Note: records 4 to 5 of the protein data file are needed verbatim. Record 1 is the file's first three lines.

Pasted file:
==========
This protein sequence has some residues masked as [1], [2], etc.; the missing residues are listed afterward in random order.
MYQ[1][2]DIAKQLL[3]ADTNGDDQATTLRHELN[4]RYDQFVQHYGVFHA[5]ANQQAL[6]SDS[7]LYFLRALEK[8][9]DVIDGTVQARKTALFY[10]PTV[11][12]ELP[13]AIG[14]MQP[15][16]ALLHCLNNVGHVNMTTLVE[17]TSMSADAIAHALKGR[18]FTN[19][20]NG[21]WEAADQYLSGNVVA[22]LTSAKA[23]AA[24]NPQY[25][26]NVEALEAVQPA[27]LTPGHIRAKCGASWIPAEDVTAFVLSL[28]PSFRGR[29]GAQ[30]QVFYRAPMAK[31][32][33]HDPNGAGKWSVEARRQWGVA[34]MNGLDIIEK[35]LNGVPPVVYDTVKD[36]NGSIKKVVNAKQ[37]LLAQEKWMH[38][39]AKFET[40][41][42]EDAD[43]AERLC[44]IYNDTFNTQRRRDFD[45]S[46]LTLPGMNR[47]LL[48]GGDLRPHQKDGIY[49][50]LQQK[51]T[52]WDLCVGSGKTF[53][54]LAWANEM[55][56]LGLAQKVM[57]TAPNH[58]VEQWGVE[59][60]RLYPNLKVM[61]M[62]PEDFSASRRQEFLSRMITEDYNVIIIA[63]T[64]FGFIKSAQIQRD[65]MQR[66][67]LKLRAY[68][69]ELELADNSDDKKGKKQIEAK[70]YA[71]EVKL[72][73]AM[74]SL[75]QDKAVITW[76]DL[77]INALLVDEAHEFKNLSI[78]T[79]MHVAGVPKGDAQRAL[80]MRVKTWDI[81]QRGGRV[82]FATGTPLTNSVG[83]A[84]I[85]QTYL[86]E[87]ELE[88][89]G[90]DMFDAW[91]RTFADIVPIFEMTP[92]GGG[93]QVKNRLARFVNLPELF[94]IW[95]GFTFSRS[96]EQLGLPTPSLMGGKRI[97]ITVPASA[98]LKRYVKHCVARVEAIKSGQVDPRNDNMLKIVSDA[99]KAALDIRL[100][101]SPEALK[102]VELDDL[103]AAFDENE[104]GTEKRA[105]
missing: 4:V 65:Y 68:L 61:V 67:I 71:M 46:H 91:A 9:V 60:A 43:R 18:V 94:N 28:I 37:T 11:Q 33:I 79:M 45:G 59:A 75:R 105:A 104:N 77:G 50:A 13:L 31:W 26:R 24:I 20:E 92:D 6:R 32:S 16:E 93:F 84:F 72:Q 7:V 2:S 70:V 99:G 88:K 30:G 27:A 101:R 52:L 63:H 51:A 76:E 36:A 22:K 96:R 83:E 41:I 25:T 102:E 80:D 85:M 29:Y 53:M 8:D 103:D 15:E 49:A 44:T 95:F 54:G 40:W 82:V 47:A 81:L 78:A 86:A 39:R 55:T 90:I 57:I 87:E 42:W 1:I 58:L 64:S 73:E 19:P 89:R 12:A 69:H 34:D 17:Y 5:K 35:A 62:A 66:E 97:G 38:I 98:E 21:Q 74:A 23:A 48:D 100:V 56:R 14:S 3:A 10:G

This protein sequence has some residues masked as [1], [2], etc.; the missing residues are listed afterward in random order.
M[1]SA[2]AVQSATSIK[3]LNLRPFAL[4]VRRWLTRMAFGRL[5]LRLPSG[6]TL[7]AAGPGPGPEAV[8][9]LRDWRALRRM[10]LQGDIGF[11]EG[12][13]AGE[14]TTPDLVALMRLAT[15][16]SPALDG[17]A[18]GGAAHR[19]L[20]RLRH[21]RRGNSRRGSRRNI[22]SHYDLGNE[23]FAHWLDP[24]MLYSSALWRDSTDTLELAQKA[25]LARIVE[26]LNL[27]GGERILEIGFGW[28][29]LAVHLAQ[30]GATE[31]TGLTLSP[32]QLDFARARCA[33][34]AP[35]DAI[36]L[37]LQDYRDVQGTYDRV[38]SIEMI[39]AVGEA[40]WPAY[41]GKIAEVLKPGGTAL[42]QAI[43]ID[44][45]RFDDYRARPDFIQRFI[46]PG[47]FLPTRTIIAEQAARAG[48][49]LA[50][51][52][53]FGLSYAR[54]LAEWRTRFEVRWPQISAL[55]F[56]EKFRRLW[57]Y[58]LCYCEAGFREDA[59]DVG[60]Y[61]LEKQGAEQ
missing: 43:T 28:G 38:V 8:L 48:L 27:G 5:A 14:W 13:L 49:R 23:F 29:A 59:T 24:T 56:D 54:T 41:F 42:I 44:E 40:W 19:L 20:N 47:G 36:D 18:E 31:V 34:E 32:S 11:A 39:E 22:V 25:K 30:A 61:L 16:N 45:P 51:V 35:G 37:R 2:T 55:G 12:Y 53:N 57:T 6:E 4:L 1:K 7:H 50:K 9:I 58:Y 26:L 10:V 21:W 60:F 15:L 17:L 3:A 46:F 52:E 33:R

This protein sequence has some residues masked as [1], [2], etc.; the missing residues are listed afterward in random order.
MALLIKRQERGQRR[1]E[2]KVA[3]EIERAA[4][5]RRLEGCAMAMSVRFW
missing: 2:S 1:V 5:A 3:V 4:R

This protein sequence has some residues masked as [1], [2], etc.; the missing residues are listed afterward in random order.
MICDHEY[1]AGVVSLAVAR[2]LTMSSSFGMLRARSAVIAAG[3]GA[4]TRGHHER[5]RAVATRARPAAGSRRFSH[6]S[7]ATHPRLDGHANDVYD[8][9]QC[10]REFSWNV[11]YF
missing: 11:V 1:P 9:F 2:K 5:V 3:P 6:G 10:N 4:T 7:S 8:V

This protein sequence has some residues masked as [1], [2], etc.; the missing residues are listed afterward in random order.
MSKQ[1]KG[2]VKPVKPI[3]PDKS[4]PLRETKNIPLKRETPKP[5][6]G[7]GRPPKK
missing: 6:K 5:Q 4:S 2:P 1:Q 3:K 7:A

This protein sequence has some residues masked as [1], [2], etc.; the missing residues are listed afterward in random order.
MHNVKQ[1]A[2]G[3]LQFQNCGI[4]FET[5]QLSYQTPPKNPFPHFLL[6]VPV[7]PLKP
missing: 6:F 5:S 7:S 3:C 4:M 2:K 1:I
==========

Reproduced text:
This protein sequence has some residues masked as [1], [2], etc.; the missing residues are listed afterward in random order.
MICDHEY[1]AGVVSLAVAR[2]LTMSSSFGMLRARSAVIAAG[3]GA[4]TRGHHER[5]RAVATRARPAAGSRRFSH[6]S[7]ATHPRLDGHANDVYD[8][9]QC[10]REFSWNV[11]YF
missing: 11:V 1:P 9:F 2:K 5:V 3:P 6:G 10:N 4:T 7:S 8:V

This protein sequence has some residues masked as [1], [2], etc.; the missing residues are listed afterward in random order.
MSKQ[1]KG[2]VKPVKPI[3]PDKS[4]PLRETKNIPLKRETPKP[5][6]G[7]GRPPKK
missing: 6:K 5:Q 4:S 2:P 1:Q 3:K 7:A